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Exchange Premiums and Number of Insurers

By August 31, 2018Commentary

The federal reform law, with its individual mandate, insurance exchanges, subsidies, Medicaid expansion, and on and on, has been controversial from the start and has not delivered what its proponents said it would.  This is particularly true with regard to premiums on the insurance exchanges, which were supposed to be a primary source of health coverage for those persons who did not have employment-based health benefits.  The premiums have been much higher and grown much faster than predicted and many insurers have dropped out.  A study in Health Affairs confirms the rather obvious link between high premiums and the presence of monopoly insurers on an exchange.  So much for economies of scale that benefit the consumer.   (HA Article)   Both 2017 and 2018 saw very large average premium increases, but these varied substantially across the country.  The author compared premium growth with enrollee health status, provider market structure and health plan market structure in the 35 states with federally-facilitated exchanges.  40% of the rating areas in these exchanges had only one insurer participating.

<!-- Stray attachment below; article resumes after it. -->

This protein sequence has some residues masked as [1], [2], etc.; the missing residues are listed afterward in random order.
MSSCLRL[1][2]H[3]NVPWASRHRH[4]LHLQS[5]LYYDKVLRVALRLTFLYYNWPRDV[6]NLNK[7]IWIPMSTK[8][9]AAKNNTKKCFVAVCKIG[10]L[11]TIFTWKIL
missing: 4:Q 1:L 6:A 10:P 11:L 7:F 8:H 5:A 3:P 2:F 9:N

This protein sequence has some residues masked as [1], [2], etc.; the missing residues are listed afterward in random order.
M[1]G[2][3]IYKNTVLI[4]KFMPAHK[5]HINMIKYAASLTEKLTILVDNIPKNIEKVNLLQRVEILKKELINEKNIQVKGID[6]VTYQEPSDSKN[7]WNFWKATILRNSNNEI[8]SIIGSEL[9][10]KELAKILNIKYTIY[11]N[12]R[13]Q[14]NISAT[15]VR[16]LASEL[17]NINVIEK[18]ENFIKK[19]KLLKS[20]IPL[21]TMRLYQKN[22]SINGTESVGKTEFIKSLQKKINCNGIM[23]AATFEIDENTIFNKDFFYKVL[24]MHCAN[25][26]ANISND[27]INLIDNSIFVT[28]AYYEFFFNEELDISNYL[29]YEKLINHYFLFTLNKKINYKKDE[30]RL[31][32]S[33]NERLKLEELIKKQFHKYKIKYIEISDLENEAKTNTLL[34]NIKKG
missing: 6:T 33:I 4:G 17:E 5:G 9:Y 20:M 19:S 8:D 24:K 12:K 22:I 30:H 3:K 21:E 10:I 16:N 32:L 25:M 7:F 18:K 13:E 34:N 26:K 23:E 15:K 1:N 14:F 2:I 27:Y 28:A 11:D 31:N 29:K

The headline result is that monthly premiums in 2018 for the second lowest-cost silver plan (the benchmark for subsidies) were $180 more, or 50% higher, in a rating area with only one health plan than it was in an area with at least two insurers.   The premium was 21% higher in a rating area with only two insurers than in one with more than two.  States with the highest premiums also tended to have the fastest rates of premium growth.  22% of enrollees lived in an area with only one insurer in 2018.  Rating area average health status appeared to have little impact on premium level or growth.  Somewhat surprisingly, provider market structure also did not seem to have a large effect on premium levels.  Now why an area ends up with only one insurer is another interesting issue.  Many plans had trouble figuring out how to price these plans.  The people with the most health needs were most likely to buy health insurance, and the healthier people just ignored the mandate.  This caused losses for some plans and they dropped out.  It wasn’t necessarily the most efficient plans that remained in the marketplace, so that added to the premium rises.  But, in general, in any market, if you don’t have choices, prices are going to be higher.

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